"I've never seen the behind-the-scenes stuff," Meisner said. "To see the intersquad game, I was really excited to see Bonderman pitch and see if Bloom could get out lefties. I read all that stuff, but to actually be able to get a chance to watch Dave Dombrowski and Jim Leyland assess that was amazing."

Later, as the rest of the Tigers took batting practice, Meisner shagged fly balls in the outfield and chatted with Nate Robertson.

Once the game began, Meisner was seated beside Leyland just outside the Tiger dugout, watching the game and listening to Leyland as he explained some of his observations as the game went along.

"The size, speed, talent -- it's amazing," Meisner said. "I've been to 500 baseball games in my life, and to sit next to Jim Leyland and talk about the game (was great). I've watched a lot of baseball, and you think you know a lot about the game until you sit next to someone where that's their job. It was so cool to watch and see how he reacts, watch how he handles people."
The Associated Press

Detroit Pistons owner Bill Davidson, a noted philanthropist who was inducted into the basketball Hall of Fame last year, has died. He was 86.

The team said in a release early Saturday that Davidson died Friday at his Bloomfield Hills home with family at his side.

"The entire Palace family is mourning the loss of Mr. Davidson," Tom Wilson, president of Palace Sports and Entertainment and the Pistons, said in the release. "He was truly a pioneer in so many ways. His legacy will live forever."

Davidson also owned the WNBA's Detroit Shock and Palace Sports & Entertainment, comprising The Palace of Auburn Hills and DTE Energy Music Theatre.

Davidson's name was rarely in the headlines, but he was one of the most successful and innovative owners in professional sports. Under his ownership, the Pistons won three NBA championships, the Detroit Shock won three WNBA championships and the Tampa Bay Lightning won the Stanley Cup.

He was the first owner in the NBA to provide his team their own private jet, and he was the first to include luxury suites in his privately-funded arena, the Palace of Auburn Hills.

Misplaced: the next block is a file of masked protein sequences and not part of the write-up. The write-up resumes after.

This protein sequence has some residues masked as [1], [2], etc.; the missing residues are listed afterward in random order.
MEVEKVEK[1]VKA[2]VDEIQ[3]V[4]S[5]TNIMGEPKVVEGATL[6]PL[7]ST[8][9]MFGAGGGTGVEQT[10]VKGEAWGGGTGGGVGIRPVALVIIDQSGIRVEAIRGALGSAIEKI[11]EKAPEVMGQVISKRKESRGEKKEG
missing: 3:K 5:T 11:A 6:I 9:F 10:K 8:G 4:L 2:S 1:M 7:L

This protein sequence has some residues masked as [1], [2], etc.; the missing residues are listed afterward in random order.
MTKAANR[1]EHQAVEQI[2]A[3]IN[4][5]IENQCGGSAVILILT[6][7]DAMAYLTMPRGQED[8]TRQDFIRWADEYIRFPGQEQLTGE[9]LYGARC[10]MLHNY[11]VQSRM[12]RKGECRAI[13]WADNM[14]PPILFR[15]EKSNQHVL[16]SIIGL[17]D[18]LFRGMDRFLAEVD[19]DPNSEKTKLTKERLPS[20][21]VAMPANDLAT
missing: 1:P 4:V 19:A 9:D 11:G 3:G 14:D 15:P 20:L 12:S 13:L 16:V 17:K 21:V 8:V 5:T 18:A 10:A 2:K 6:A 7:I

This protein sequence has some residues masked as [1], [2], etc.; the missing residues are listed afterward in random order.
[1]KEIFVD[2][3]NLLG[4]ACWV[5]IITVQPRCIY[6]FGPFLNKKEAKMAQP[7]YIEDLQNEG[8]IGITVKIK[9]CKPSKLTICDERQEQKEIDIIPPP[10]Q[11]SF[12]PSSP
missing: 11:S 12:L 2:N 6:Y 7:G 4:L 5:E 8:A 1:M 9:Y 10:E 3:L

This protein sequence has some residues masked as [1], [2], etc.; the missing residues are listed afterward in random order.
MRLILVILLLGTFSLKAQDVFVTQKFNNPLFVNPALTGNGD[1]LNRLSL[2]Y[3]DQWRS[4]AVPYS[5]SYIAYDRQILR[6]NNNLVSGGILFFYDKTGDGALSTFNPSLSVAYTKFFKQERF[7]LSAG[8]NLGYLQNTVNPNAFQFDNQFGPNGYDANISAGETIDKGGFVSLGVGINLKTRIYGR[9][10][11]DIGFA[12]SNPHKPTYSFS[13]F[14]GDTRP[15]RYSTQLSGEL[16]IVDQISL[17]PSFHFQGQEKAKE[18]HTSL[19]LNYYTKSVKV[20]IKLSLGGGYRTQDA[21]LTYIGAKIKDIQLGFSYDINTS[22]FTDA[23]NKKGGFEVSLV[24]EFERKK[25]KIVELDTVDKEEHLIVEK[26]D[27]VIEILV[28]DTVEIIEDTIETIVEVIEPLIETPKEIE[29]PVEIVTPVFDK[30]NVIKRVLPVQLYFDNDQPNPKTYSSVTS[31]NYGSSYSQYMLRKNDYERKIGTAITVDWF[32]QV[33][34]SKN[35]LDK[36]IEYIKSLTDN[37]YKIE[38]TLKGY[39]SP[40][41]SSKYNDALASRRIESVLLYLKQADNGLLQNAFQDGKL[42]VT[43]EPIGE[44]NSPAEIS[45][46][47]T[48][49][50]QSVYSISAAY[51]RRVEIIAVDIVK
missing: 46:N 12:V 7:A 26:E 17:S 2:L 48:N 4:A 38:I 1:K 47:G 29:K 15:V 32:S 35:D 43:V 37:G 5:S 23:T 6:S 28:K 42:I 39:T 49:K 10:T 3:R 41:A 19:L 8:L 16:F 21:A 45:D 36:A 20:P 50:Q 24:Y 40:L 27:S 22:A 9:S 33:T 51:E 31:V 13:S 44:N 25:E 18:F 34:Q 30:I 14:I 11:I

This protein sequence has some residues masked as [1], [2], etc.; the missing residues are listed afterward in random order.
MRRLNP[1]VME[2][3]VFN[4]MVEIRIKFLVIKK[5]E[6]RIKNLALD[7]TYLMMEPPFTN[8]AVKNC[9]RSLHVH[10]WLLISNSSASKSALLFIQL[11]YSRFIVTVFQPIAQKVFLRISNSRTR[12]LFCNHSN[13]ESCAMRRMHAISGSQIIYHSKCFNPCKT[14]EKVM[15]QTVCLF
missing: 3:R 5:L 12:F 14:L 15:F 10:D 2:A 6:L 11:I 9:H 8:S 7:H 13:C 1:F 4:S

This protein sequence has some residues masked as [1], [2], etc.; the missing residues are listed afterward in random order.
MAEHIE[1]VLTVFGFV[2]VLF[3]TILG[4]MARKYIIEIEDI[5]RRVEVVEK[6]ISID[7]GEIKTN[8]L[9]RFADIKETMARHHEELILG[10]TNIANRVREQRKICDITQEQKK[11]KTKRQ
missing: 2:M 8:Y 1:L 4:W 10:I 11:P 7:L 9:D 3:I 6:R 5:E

In the years that followed, nearly every team has followed in his footsteps, and even though the Palace is now one of the oldest buildings in the league, it remains one of the league's premier home courts.

Last summer, Davidson was inducted into the Basketball Hall of Fame, not only recognized for his teams' success on the court but also credited for sharing his business acumen to help the league solidify its standing domestically and expanding its marketing reach internationally.

"Over the last 35 years, Bill Davidson's impact on the sports world and the NBA in particular has truly been legendary," David Stern said in a statement released by the NBA.

"From his seven championships in three different leagues during his Hall of Fame career to his incredible business successes to his extraordinary community service, Bill set a standard for ownership in sports that will be difficult for anyone to match. The NBA family has lost an innovative thinker, a visionary businessman and most importantly, a trusted friend. I want to extend our condolences to Karen and the entire Davidson family during this time. Bill's influence on our league will never be forgotten."

As CEO of the privately-held Guardian Industries, Davidson employed over 19,000 people while becoming one of the wealthiest people in country. Although he was most famous as the owner of the Pistons, Davidson was also an extremely generous supporter of the arts and charitable causes, giving over $200 million to various universities, hospitals, orchestras and other organizations over the years.